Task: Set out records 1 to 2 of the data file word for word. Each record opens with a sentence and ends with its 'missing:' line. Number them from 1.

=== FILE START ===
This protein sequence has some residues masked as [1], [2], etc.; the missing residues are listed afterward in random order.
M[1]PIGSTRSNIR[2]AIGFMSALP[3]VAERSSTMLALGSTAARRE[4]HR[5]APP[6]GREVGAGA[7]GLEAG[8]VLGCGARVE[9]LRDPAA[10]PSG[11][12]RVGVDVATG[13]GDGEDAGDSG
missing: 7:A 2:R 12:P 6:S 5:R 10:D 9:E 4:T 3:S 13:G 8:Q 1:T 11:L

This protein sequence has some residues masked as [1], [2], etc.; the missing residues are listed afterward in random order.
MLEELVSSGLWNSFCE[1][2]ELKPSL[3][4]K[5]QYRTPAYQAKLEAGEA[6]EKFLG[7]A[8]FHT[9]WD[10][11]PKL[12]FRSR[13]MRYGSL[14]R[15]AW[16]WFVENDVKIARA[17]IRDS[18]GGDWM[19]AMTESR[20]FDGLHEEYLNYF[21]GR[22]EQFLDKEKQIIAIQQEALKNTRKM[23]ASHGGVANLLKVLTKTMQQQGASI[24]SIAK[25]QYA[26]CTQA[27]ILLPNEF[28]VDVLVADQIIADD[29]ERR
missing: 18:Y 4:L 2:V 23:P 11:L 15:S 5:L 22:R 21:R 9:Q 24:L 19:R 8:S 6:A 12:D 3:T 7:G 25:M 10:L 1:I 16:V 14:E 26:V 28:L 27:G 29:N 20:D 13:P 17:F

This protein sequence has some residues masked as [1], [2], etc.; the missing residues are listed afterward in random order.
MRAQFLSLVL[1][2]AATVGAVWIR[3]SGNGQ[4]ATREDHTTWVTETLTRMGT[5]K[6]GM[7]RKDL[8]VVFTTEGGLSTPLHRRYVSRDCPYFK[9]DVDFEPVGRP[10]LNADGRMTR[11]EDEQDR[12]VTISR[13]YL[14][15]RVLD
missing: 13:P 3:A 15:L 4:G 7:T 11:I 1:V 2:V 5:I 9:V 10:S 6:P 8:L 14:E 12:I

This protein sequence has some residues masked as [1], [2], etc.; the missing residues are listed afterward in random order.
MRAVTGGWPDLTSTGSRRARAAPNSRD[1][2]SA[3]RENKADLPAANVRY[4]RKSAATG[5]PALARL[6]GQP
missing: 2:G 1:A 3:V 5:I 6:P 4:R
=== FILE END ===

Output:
This protein sequence has some residues masked as [1], [2], etc.; the missing residues are listed afterward in random order.
M[1]PIGSTRSNIR[2]AIGFMSALP[3]VAERSSTMLALGSTAARRE[4]HR[5]APP[6]GREVGAGA[7]GLEAG[8]VLGCGARVE[9]LRDPAA[10]PSG[11][12]RVGVDVATG[13]GDGEDAGDSG
missing: 7:A 2:R 12:P 6:S 5:R 10:D 9:E 4:T 3:S 13:G 8:Q 1:T 11:L

This protein sequence has some residues masked as [1], [2], etc.; the missing residues are listed afterward in random order.
MLEELVSSGLWNSFCE[1][2]ELKPSL[3][4]K[5]QYRTPAYQAKLEAGEA[6]EKFLG[7]A[8]FHT[9]WD[10][11]PKL[12]FRSR[13]MRYGSL[14]R[15]AW[16]WFVENDVKIARA[17]IRDS[18]GGDWM[19]AMTESR[20]FDGLHEEYLNYF[21]GR[22]EQFLDKEKQIIAIQQEALKNTRKM[23]ASHGGVANLLKVLTKTMQQQGASI[24]SIAK[25]QYA[26]CTQA[27]ILLPNEF[28]VDVLVADQIIADD[29]ERR
missing: 18:Y 4:L 2:V 23:P 11:L 15:S 5:L 22:R 21:R 9:Q 24:L 19:R 8:S 6:A 12:D 3:T 7:G 25:M 10:L 1:I 16:V 14:E 26:V 28:L 27:G 29:N 20:D 13:P 17:F